Answers to the Puzzle Picture Challenge

The day of reckoning is here… Luckily your future isn’t riding on it!


A is Aladdin the poor widow’s son; / With his Wonderful Lamp a fair princess he won./

B’s for Blue Beard, without pity the least;/ And also for Beauty, who saved the poor Beast.

C’s Cinderella, who fled from the ball,/ When the Prince found her pretty glass slipper so small.

D is Dick Whittington; Bow Bells rang out–/ “Thrice Lord Mayor of London,:” and ended his doubt.

E’s for the Elves, little mischievous wights,/ That dance with the Fairies on fine moonlight nights.

F is the famous Forty Thieves: in a tree/ Ali Baba’s concealed, and their doings can see.

G’s Goody Two-Shoes, a kind little maid,/ Who gave poor dumb creatures protection and aid.

H House that Jack built. Or, take which best suits,/ Here is Hop o’ My Thumb with his Seven-League Boots.


I is the Ice-Maiden, haughty and cold,/ And J is for Jack, who slew Giants of Old.

K is King Arthur: with him will be found/ The twelve gallent Knights of the famed Table Round.

L is for Little Bo-Peep.  Sad mishap! She lost all her sheep while just taking a nap.

M, Mother Goose, you may easily spy,/ On the back of her Gander she mounts to the sky!


N’s Number Nip, a wee Gnome full of tricks; / He made a man ride on a bundle of sticks!

O is for Old Mother Hubbard–see how/ “The Dame made a curtsey, the Dog made a bow!”

P’s Puss in Boots, with his bag full of game,/ Whose Master the Princess’s husband became.

Q Queen of Hearts is; the Knave stole her tarts,/ But the King caught him at it, and so the Knave smarts!

Our challenge was extracted from Routledge’s Coloured ABC Book, which would have been marketed as a “picture book.”    In  mid-nineteenth century children’s book publishing, this meant  a collection of four to six previously published toy books bound up in a fancy pictorial cloth binding.  It was a way for enterprising publishers to repackage content attractively.

Routledge’s Coloured A B C Book: Containing Alphabet of Fairy Tales. Farm-yard Alphabet. Alphabet of Flowers. Tom Thumb’s Alphabet. With twenty-four pages of illustrations by Kronheim and others. (London: George Routledge and Sons, ca 1868) Cotsen 9761.

Alphabet of Fairy Tales, the first toy book listed on the table of contents on the picture book’s title page, was the source of the puzzle pictures and the accompanying doggerel.  Unfortunately, the identify of the author and illustrator remain a secret, because all the Routledge toy books printed up by Kronheim never identified the personnel responsible for them.  Another puzzle for some eager researcher looking for a different kind of challenge.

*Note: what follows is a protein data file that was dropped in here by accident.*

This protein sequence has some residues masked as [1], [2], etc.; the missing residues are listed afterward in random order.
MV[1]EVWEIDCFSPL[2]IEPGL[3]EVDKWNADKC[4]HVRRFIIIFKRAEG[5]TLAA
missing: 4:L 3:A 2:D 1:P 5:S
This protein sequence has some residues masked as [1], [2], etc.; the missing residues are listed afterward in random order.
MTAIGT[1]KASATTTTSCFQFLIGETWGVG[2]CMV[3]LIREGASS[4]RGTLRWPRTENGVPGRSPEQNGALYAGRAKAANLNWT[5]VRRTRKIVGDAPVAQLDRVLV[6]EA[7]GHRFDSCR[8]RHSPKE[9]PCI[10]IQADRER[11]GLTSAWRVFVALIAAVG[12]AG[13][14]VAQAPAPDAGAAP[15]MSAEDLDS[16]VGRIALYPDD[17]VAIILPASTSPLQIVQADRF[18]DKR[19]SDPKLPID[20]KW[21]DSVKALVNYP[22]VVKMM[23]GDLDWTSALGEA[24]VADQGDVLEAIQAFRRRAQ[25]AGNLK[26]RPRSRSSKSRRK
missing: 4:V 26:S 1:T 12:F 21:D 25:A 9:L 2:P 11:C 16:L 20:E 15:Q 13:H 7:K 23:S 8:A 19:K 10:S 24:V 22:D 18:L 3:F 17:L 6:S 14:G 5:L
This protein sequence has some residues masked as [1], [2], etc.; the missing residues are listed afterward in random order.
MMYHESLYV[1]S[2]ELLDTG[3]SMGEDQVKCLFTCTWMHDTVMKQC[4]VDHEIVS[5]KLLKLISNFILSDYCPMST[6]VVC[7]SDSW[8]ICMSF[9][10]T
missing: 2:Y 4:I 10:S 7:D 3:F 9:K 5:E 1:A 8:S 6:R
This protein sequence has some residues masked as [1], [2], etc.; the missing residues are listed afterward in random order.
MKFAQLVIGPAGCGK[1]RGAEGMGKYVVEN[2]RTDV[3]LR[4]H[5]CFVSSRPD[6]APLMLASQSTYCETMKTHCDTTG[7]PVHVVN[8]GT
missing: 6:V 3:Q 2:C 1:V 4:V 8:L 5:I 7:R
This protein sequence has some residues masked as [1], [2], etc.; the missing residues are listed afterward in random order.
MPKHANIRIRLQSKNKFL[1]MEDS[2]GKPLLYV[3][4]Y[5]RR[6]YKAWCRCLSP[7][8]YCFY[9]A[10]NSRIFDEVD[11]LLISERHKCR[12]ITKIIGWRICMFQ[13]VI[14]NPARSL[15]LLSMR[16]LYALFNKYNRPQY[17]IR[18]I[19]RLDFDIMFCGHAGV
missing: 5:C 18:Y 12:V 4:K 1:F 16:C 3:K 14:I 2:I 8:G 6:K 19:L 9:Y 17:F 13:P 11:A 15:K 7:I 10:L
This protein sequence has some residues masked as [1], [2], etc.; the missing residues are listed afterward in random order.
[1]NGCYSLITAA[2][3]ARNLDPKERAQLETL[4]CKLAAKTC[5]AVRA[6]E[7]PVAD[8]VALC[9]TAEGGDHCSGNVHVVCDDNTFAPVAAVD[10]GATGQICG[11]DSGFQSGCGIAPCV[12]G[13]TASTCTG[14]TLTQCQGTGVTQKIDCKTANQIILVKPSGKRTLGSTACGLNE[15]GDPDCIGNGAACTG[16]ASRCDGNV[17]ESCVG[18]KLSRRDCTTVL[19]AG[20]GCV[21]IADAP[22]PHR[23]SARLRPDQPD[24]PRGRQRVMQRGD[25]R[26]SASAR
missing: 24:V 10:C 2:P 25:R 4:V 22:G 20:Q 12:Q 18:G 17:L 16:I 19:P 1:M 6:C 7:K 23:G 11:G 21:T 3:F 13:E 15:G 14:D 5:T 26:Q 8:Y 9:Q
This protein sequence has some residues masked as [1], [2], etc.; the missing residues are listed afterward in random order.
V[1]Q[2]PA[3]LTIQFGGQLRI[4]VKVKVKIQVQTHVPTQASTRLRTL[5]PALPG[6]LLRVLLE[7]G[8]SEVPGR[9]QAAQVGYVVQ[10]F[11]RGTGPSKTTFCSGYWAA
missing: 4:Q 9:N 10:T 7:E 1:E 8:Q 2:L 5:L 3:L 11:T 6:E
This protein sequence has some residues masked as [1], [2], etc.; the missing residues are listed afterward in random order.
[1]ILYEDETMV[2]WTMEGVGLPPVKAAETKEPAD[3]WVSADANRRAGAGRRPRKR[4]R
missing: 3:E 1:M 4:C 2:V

Puss in Boots and Friends on the Cat Walk

Charles Perrault, Contes: Edition du Tricentenaire. Head piece by Joseph Hecht (Paris: Rene Hilsum & Cie, 1928) Cotsen 60396.

What cat in children’s literature approaches the style of Dore’s Puss in Boots?  The turn-out of the extravagantly booted paws, the plumed hat, the tail floating in the air like a dancer’s arm all contribute to the air of effortless grace.

Charles Perrault, Contes. Illustrated by Gustav Dore (Paris: J. Hetzel, 1862) Cotsen 32595.

The equally fine ensemble by Harrison Weir for Puss is set off by a confident feline bearing.  No wonder the ladies find him irresistible.

“The History of Puss in Boots. With twenty-two pictures by Harrison Weir” in The Child’s Wonder Picture Book (London: Ward, Lock and Co., not after 1885). Cotsen 95124.

The doe has eyes only for the noble lion, splendid in lace and velvet.  The pig in the admiral’s costume knows that he hasn’t got a chance.

Eduard Ille, “Der Maskenball der Thiere” in Munchener Bilderbucher nr. 36 (Munchen: Braun & Schneider, ca. 1878) From the collection of Kurt Szafranski. Cotsen 44329.

Tabbies are as alluring as the toms with the right hat and accessories.

My Grandmother’s Cat, or Puss in Boots (London: W. Darton jun., 1811) Cotsen 20048.

“Tittums and Fido” in The Poll-Parrot Picture Book … with twenty-four pages of illustrations printed in colour by Kronheim (London: George Routledge and Sons, ca. 1878) Cotsen 153481.

Of course, cats don’t need clothes to bring out their natural elegance (or ferocity), but illustrators love to dress them up anyway.

Nora Chesson, With Louis Wain in Fairyland. Illustrated by Louis Wain (London, Paris, New York: Raphael Tuck & Sons, not after 1905) Cotsen 28339.

Good grooming is serious business for cats.

“The Cats’ Tea-Party,” illustrated by Harrison Weir in The Poll-Parrot Picture Book … with twenty-four pages of illustrations, printed in colours by Kronheim (London: George Routledge and Sons, ca. 1878) Cotsen 153481.

Or ought to be…

Cover design by Harry B. Neilson for The Jolly Fisher (John F. Shaw & Co. Ltd, not after 1913) Cotsen in process 6163286.

For an awesome gallery of tigers, visit our virtual exhibition…  If you think dogs rule, we’ve got a post for you…